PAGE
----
The merged company will be named Lepidico Ltd and will combine Desert Lion’s Rubicon and Helikon lepidolite deposits in Namibia alongside the partially developed lepidolite concentrator with Lepidico’s L-Max and LOH-Max technologies which will be used to process lepidolite concentrate into lithium hydroxide.
"The merger between Desert Lion and Lepidico is set to accelerate our entry into the lithium chemical market by combining our lepidolite resources in Namibia with Lepidico’s technology and expertise in producing lithium hydroxide from this type of lithium source," Desert Lion told Fastmarkets.
The two companies expect to start a feasibility study to establish mineral reserves and determine the economic and technical viability of production once the merger is complete in July.
"The closing of these transactions announced today will be transformative for Lepidico. They will allow it to advance its technologies and projects, demonstrate the commercial viability of L-Max and LOH-Max, and hopefully become a globally significant, vertically integrated lithium chemical producer," Joe Walsh, managing director at Lepidico, said in a press release.
In terms of the company's lithium hydroxide consumers, battery materials manufacturer BASF SE has a non-binding offtake agreement for lithium hydroxide with Desert Lion and this could be the first customer of Lepidico once production starts.
Lepidico has an offtake agreement with Mota Ceramic Solutions which operates the Alvarroes lepidolite mine in Portugal. Mota Ceramic Solutions produces 20,000 tpy of lithium minerals, predominantly lepidolite.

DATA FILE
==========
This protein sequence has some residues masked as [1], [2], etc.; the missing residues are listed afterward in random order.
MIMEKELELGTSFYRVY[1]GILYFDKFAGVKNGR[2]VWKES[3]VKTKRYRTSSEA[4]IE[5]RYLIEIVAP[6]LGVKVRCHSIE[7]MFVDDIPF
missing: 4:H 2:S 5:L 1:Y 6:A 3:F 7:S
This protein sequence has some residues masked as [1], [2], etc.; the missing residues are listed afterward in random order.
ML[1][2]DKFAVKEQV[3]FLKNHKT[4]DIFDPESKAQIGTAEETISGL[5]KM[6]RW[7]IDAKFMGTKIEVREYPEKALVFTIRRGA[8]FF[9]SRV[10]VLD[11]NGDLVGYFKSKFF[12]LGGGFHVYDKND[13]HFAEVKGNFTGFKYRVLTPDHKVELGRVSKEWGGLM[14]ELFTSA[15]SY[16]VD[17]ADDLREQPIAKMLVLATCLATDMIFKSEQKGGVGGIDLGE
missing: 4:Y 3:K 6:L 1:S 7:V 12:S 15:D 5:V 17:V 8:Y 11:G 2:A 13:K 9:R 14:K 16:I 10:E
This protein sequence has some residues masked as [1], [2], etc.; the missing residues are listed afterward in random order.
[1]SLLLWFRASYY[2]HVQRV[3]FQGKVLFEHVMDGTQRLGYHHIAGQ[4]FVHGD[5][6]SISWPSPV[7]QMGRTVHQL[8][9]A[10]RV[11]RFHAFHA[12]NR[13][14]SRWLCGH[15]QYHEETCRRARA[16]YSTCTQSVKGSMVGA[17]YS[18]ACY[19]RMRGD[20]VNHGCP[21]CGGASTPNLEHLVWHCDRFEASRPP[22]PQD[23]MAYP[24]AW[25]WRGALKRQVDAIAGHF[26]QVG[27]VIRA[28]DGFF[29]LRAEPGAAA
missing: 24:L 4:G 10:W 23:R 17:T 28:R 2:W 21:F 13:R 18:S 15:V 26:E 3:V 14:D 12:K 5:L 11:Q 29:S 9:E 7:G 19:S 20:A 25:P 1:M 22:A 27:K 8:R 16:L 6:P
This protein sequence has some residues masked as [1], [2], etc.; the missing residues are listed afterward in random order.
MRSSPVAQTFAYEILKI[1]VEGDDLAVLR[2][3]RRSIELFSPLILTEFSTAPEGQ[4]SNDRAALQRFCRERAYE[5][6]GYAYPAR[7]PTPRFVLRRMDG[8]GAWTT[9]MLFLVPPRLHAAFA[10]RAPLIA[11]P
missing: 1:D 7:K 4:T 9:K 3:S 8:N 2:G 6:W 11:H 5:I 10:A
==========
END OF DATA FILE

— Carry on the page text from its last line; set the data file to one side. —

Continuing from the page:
"It is too soon to say when we will start commercial-scale production of lithium hydroxide, but as soon as we start production we will be aiming at supplying our offtake partner," Desert Lion said.
Desert Lion operations in Namibia had been set to produce 160,000 tonnes of lithium concentrate through phase 1 of operations which had been planned to last between 2018 and 2019. The second phase of Desert Lion operations was set to start in the first quarter of 2020 and to increase production to 250,000 tonnes lithium concentrate.
The company stopped production in September 2018 due to the lower spodumene prices.
Fastmarkets assessed the spodumene, min 5-6% Li2O, cif China, price at $600-700 per tonne on April 24, down by 30.48% from $900-970 per tonne in May 2018.
Lepidico is commissioning its phase 1 pilot plant to be developed in stages, anticipating a production capacity of 5,000 tonnes per year of lithium hydroxide once fully ramped up. No time frame was given for the pilot plant commissioning period.
Australian Lepidico Ltd agreed earlier this month to acquire Desert Lion, a junior miner with mining operations in Namibia, to create an integrated lithium business.